College students socialize, shop, and learn in ways unimaginable less than a generation ago. Although they are increasingly connected via social networking Web sites such as, many students live in residence halls that predate the personal computer. The Association of College & University Housing Officers–International (ACUHO-I) held the second stage of its “21st Century Project” ideas competition this month, asking designers to envision housing that satisfies the needs not of today’s students but those 25 years in the future. A team of young interns and architects, fittingly, bested four other finalists—and took home $25,000—with a scheme called “net+work+camp+us.”

In the net-work-camp-us scheme, suites of student rooms feature a “café wall” that opens onto single-loaded corridors connecting the suites together.
Images courtesy ACUHO-I / net+work+camp+us

The winning team includes Yang Tian, Suping Li, Yuzhu Zheng, and Nathan Herold. All are with Hanbury Evans Wright Vlattas + Company, of Norfolk, Virginia. While the previous stage of the 21st Century Project explored the future of individual student rooms, this time architects were asked to work at the scale of residence halls. The net+work+camp+us proposal uses a modular, prefabricated construction system that is readily adaptable to different sites and climatic conditions. The team divided a residence hall into four or five volumes linked by a courtyard as well as elevated, vegetated walkways. Within each building, rooms are arranged along single-loaded corridors that encircle a central, open atrium. For the individual rooms, the team expanded on Jonathan Levi Architects’ winning design from last year—which proposed moveable internal partitions—and added a feature dubbed the “café wall.” The wall separating a suite from the public corridor features large, operable shutters. When open, the bottom edge of this window doubles as a bench, providing space for interaction between suite residents and passers-by.

The net+work+camp+us scheme also closely considers the role of technology. LED panels on the exterior walls of student rooms, for instance, would allow occupants to customize portions of the building facades according to their personalities. “We addressed both architectural space and technology, so when we were thinking about creating community, we didn’t favor one over the other,” says team advisor Rob Reis, AIA, a partner at Hanbury Evans. In the courtyard, an oversized LED monitor displays student announcements, class schedules, and even the whereabouts of individuals. “There is a paradox in campus design. On one hand, everyone wants open, flexible space, but on the other, everyone needs security,” Reis explains. The team elected to make security a public process. “Normally, security cameras feed images to a small TV screen that no one ever sees. We take the videos of who is coming and who is going and display it on the screen for everyone to see.”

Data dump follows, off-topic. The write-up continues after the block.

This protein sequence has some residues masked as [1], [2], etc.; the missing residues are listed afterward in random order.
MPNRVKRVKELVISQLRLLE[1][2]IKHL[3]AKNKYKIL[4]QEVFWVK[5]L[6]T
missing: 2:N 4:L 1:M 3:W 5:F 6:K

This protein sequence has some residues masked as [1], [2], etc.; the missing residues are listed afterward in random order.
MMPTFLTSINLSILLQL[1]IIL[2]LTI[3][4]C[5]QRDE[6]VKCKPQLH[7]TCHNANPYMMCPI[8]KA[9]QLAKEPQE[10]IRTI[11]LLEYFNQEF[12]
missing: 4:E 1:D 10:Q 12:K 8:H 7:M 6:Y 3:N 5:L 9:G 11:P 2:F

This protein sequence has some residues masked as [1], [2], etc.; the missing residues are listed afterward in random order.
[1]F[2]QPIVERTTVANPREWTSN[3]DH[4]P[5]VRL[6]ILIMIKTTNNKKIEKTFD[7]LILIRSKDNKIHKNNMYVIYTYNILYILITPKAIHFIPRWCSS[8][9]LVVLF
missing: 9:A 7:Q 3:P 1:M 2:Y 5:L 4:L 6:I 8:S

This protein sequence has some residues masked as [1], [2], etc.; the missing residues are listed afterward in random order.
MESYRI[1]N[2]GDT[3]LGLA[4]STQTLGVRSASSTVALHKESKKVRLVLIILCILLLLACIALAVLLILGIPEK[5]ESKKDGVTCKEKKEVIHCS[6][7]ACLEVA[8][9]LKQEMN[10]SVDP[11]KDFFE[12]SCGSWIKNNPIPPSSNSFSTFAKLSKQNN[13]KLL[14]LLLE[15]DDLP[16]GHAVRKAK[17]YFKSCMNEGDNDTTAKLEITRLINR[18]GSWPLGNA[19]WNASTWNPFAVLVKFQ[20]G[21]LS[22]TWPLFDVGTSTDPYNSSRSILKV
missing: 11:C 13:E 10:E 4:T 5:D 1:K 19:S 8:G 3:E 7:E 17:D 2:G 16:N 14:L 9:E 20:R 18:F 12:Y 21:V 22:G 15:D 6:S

Students may customize the displays on LED screens incorporated into facade panels outside their rooms.

This monitoring, and the customizable LED facade panels, could be the logical outgrowth of a youth culture accustomed to displaying personal information on MySpace, YouTube, and other Internet sites. “This is the ultimate see-and-be-seen experience,” observes Michael Coakley, who co-founded the 21st Century Project and is the associate dean of student affairs and executive director of university housing at Arizona State University.

The other finalists in this competition stage were Ayers/Saint/Gross, which received a jury commendation for exploring how technology can community, MGA Partners, Little Diversified Architectural Consulting, and a team from Mackey Mitchell Architects and the Southern Illinois University at Edwardsville. They presented their designs in St. Petersburg, Florida, on February 1 before an audience of 200 college housing officers and a nine-person jury composed of university administrators, architects, and design professionals including RECORD’s news editor, James Murdock.

A residence hall is divided into four quadrants surrounding an open-air common; within each quadrant, individual rooms and suits surrounded an open courtyard.

The next competition stage of the 21st Century Project will consider actual sites at three academic institutions to be selected during the coming year. Coakley hopes to issue RFPs in late 2009, with the competition itself tentatively scheduled for 2010. Afterward, ACUHO-I plans to building a prototype of the winning design with funding from the participating schools and corporate sponsors.